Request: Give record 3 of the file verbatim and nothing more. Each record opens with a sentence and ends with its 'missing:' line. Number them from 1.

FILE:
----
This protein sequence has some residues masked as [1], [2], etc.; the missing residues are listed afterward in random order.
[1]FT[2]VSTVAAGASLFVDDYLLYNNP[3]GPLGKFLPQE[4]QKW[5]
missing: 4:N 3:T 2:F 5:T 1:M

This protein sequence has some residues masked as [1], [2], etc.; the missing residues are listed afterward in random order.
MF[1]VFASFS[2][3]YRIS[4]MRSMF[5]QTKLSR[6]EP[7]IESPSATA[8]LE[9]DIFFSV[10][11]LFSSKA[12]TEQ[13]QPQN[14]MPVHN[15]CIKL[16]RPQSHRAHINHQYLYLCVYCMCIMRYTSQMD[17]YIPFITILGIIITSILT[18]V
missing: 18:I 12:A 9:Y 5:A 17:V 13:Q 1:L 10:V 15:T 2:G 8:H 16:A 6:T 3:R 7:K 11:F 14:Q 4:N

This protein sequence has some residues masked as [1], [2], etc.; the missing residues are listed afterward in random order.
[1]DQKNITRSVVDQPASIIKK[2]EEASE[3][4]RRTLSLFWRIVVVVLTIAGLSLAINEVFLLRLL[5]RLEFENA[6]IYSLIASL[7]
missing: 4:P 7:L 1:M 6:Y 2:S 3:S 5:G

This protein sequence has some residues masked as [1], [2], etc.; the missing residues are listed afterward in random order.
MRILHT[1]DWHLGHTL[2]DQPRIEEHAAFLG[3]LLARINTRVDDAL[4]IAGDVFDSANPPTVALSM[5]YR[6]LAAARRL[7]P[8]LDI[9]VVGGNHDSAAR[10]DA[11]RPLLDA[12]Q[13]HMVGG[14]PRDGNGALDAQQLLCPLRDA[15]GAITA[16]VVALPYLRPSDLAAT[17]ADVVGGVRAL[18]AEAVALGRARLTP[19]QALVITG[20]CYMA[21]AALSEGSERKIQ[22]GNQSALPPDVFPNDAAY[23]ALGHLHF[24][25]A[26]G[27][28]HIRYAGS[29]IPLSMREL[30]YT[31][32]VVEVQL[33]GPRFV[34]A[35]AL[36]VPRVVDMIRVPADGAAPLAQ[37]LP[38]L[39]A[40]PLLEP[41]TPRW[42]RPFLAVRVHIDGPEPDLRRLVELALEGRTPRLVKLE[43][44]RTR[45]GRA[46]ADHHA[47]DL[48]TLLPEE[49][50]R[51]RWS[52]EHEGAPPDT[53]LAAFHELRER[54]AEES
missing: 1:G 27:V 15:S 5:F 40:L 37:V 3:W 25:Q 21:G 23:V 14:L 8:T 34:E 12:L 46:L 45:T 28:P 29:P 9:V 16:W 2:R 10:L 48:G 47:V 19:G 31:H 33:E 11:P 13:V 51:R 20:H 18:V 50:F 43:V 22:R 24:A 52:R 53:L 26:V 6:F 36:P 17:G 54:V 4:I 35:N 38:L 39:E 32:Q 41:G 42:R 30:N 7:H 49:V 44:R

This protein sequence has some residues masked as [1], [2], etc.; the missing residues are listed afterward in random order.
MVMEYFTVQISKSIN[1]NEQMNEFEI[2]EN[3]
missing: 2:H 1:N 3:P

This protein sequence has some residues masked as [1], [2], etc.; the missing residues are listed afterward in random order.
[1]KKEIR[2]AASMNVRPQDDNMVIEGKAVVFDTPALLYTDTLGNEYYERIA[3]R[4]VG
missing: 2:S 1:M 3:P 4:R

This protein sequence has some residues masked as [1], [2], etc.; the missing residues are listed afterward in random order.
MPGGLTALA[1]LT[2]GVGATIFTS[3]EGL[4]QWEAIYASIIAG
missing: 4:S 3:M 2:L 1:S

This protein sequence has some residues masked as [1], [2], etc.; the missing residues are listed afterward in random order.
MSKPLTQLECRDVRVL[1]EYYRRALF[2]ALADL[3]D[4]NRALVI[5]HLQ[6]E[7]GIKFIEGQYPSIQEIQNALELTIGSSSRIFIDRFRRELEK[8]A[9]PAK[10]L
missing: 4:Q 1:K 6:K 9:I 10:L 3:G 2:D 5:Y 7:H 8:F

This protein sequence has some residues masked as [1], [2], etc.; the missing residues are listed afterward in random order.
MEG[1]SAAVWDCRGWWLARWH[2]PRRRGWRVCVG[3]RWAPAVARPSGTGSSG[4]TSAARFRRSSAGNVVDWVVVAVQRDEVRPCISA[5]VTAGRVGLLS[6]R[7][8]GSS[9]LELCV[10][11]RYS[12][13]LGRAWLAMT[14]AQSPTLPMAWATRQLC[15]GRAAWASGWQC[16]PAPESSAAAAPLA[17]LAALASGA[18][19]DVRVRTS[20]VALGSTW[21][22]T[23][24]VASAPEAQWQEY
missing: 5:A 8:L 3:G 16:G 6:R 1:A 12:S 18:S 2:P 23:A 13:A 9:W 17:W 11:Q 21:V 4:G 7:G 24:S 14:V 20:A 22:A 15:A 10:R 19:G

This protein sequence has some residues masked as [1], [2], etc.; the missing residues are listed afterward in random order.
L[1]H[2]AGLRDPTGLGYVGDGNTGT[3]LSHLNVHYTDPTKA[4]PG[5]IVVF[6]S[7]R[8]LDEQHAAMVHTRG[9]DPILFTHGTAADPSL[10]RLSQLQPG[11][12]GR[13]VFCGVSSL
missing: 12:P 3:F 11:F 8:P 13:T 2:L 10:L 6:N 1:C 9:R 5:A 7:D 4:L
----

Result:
This protein sequence has some residues masked as [1], [2], etc.; the missing residues are listed afterward in random order.
[1]DQKNITRSVVDQPASIIKK[2]EEASE[3][4]RRTLSLFWRIVVVVLTIAGLSLAINEVFLLRLL[5]RLEFENA[6]IYSLIASL[7]
missing: 4:P 7:L 1:M 6:Y 2:S 3:S 5:G